The new rules regarding corporate losses are already fiendishly complex, but if the government avoids adding to that complexity then property developers are likely to lose out on the ability to carry forward losses, which could be punitive.
The government appears to be keenly aware that there is the potential for the RPDT to have unanticipated impacts and in particular to affect housing supply.
The paper specifically recognises that if developers factor the cost of the tax into the price they are willing to pay for land this may result in a reduced number of plots viable for development and therefore in due course fewer houses being completed.
Ultimately, it may be difficult to predict how behaviour may change in response to the tax, but it seems unlikely that the government will be able to deliver all of its stated aims: to avoid complexity, to avoid negatively impacting housing supply and to raise significant revenue.
IBA Annual Conference
The IBA heads to Miami for its 2022 Annual Conference bringing together thousands hundreds of lawyers from around the world.
Joint Venture Opportunities
Join our panel where we will discuss various topics including Joint Venture structuring and Partner procurement.
Mind your business: Safeguarding your business against loss of mental capacity
Practical considerations to safeguard your business against loss of mental capacity.
PART 36— A move towards greater flexibility?
Discussing the possibility of the Part 36 regime opening up with recent developments.
FT Wealth quotes Sarah Anticoni on forum shopping
"Being the first to file for divorce is not a foolproof way of securing an English hearing"
What can UK investors interested in Life Sciences learn from their more experienced, including US, counterparts?
The recent tie-up between Canary Wharf and Kadans demonstrates the enthusiasm to access the lucrative UK life sciences market.
The hurdles in establishing retrospective validation of post-petition dispositions
A discussion on the key takeaways from ICC Judge Barbers recent case ruling.
Helen Coward writes for Tax Journal on the main purpose test for SDLT group relief
Mainly ignored? The main purpose test for SDLT group relief
The Ayes have it - Collateral Warranties can be a ‘Construction Contract’
The Court of Appeal handed down its judgment in the case of Abbey Healthcare (Mill Hill) Limited v Simply Construct (UK) LLP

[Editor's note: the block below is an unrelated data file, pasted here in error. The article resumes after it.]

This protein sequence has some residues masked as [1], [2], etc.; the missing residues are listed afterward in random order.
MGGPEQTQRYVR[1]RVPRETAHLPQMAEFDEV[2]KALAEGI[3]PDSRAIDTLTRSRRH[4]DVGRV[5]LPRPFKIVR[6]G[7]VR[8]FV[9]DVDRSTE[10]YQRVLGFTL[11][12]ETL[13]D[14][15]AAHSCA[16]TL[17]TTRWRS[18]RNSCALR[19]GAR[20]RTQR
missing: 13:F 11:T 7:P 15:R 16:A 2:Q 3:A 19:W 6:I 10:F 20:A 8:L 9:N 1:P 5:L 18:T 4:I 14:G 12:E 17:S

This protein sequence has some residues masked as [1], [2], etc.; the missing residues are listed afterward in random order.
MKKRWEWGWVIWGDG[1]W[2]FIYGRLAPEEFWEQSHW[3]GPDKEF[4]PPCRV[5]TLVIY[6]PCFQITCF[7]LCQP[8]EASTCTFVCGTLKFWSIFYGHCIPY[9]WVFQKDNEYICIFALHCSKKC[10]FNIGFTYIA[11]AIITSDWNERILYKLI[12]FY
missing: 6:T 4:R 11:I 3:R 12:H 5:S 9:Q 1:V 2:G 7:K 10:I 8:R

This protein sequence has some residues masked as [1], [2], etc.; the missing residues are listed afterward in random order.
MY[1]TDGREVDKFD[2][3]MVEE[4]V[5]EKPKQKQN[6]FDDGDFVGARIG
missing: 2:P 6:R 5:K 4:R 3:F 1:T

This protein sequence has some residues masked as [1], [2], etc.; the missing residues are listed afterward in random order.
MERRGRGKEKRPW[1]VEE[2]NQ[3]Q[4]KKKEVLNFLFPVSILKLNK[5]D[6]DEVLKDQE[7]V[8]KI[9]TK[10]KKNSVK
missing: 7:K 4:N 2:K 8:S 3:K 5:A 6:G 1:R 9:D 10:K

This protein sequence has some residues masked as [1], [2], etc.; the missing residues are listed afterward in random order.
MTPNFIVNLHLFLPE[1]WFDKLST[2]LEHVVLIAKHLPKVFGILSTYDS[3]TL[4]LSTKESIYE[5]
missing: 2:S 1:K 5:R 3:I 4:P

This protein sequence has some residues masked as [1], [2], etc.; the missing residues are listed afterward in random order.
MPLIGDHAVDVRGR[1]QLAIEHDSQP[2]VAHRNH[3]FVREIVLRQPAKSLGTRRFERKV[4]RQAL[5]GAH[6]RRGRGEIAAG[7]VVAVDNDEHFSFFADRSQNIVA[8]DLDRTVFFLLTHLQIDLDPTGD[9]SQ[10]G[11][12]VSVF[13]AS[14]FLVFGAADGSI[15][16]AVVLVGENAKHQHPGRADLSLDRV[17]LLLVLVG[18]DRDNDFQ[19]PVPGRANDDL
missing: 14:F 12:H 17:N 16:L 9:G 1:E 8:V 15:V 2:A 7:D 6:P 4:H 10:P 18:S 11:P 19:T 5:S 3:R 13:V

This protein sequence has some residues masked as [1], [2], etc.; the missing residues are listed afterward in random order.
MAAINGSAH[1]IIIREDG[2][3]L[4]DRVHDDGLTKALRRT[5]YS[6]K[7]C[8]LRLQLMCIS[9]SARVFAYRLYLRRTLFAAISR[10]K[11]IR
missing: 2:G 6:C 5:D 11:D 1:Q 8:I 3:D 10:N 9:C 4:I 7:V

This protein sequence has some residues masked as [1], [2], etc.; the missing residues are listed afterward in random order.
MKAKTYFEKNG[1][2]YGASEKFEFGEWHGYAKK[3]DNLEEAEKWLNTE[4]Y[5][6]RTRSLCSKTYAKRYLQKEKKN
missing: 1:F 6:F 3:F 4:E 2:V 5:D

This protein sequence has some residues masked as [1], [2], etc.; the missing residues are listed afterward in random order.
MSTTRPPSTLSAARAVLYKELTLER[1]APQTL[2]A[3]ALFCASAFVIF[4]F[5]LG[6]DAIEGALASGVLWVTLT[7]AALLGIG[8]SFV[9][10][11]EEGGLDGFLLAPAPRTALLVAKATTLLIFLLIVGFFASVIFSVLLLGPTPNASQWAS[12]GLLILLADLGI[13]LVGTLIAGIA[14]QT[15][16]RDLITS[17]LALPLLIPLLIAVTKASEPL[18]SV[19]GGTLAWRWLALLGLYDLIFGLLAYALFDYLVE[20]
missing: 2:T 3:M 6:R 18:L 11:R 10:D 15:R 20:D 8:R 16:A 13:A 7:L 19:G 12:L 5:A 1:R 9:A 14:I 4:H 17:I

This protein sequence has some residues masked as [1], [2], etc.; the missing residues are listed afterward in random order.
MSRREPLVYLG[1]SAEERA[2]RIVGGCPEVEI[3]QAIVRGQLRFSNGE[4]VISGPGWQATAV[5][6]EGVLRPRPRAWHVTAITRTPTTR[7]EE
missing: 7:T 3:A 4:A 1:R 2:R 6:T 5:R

Charles Russell Speechlys advising Battery Ventures on the sale of SPT Labtech for £650 million.
Battery Ventures has raised over $9 billion to invest in software and services, enterprise infrastructure, and much more around the world.
Windrush Day 2022 – supporting access to justice
Charles Russell Speechlys is proud to continue supporting survivors of the Windrush scandal in their fight for justice.
The Leasehold Reform (Ground Rent) Act 2022: Landlords and developers beware serious sanctions for non-compliance
The Leasehold Reform (Ground Rent) Act 2022 received Royal Assent on 8 February 2022 and will come into force on 30 June 2022.
EG quotes Emma Preece on the Picturehouse and BNY Mellon rent arrears cases
“The case is being closely watched by landlords and tenants alike as the impact of the pandemic lives on in the commercial property sector”
Charles Russell Speechlys has advised long-standing client Stonegate on a series A investment into Peckwater Brands
Stonegate is one of the largest pub companies in the UK with a rich portfolio that covers over 4,500 sites.
Pro bono support for major office premises move for charity in Stoke-on-Trent
Emmaus entities provide safe homes, community support and meaningful work to formerly homeless people across the UK.
Reporting Restriction Order (reprised) - "Where there is no publicity there is no justice."
Financier Worldwide quotes Rachel Warren on the UK’s Economic Crime Act
Evaluating the UK’s Economic Crime Act
Julia Cox and Felicity Chapman write for International Adviser on the rise of pre-nups in the UK
Julia Cox and Felicity Chapman write for International Adviser on the rise of pre-nups
Property Patter: Reasonable Endeavours
What does it mean to use ‘best’, ‘all’ or ‘reasonable’ endeavours?
Could the UK’s Life Sciences Vision be restricted by its Immigration Policy?
We explore some of the visa options that may be open to businesses in the sector and their relative pros and cons.